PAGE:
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David Cameron backs £53m Worcestershire cash injection
DAVID Cameron has come out in support of Worcestershire's £53 million cash injection - after admitting the nation has been "too London-focused".
The Prime Minister has insisted the county's Growth Fund deal will mean "real change for Worcestershire" by delivering on some key projects.
As your Worcester News revealed yesterday, it includes finally building Worcestershire Parkway rail station, part-dualling of the A4440 Southern Link Road and £700,000 on flooding protection for New Road.
The Government will give the county £47 million over the next five years, with £6 million being added to the kitty from European funding.
Mr Cameron says despite Worcestershire bidding for £280 million, he believes the deal is fair.
"For too long our economy has been too London-focused and too centralised," he said.
"This historic deal means real change for Worcestershire with plans including better transport links to help people get to work and businesses to grow.
"It will also mean investment in skills such as engineering apprenticeships to give young people the skills they need to get on and ensure businesses in the Worcestershire have the workforce they need to prosper.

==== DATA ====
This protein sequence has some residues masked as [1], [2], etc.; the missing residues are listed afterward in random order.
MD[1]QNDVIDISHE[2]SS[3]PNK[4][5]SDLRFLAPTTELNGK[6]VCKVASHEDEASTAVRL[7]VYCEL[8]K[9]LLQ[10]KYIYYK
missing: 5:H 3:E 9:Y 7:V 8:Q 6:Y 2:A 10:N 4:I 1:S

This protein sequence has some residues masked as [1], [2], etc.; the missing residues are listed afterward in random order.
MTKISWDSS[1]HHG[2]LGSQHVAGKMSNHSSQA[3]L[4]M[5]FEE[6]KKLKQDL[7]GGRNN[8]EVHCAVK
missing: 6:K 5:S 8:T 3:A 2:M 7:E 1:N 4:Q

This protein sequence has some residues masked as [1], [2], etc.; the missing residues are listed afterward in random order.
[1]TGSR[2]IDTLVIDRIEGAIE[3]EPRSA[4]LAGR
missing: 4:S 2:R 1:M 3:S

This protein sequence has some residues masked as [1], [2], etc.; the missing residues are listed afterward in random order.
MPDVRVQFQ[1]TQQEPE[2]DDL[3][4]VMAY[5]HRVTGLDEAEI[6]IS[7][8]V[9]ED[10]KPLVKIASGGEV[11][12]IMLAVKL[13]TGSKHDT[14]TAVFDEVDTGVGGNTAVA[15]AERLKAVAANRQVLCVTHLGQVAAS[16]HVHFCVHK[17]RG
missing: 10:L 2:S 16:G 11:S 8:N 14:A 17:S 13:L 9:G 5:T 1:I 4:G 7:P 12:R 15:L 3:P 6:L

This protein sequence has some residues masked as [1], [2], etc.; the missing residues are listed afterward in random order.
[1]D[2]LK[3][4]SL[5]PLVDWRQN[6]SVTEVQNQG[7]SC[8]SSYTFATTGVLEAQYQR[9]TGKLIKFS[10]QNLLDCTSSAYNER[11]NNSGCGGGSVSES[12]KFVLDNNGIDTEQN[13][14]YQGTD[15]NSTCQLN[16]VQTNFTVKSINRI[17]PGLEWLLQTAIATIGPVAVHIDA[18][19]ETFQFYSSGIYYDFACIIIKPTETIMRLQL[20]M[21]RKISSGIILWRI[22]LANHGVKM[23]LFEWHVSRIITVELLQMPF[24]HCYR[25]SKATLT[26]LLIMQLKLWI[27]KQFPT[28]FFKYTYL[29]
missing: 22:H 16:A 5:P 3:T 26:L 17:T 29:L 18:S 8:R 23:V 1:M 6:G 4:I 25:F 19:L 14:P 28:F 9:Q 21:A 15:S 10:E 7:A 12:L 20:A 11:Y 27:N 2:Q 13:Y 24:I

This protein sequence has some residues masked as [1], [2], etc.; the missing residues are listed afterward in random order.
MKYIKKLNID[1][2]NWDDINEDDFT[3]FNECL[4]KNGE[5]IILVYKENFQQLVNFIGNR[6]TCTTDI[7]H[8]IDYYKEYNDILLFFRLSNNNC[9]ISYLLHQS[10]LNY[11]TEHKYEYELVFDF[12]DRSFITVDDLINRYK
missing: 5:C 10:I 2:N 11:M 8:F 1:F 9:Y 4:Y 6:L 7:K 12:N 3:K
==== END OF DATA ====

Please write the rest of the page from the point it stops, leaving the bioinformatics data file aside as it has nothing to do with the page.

"By trusting local people, backing business and investing in infrastructure, skills and housing, we can create thousands of new jobs.
"That means more economic security, peace of mind and a brighter future for hardworking people across Worcestershire."
His defence comes after your Worcester News revealed how only eight of the 50 projects proposed for funding by Worcestershire's Local Enterprise Partnership (LEP) will get any funding by 2019.
Other projects to get cash includes Worcester Technology Park, an expansion of Malvern Hills Science Park and £800,000 on vocational training and apprenticeships for young people.
The LEP's strategy is a 10-year one worth £280 million, with more cash expected from 2020 onwards.
Worcester MP Robin Walker said: "Of course we'd all like more money, but as a result of the funding we do have it means things we've been talking about for 20 or 30 years will now happen.
"On that basis it gives me far greater confidence than before that Worcestershire will get a fair deal.
"Under the old Regional Development Agency system so much funding for this region would go to Birmingham, and rural money would end up getting sucked by Herefordshire and Shropshire, so we'd get stuck in the middle.
"This is the start of situations like that changing and with the funds we have got, a great deal of key things can now be achieved such as parkway."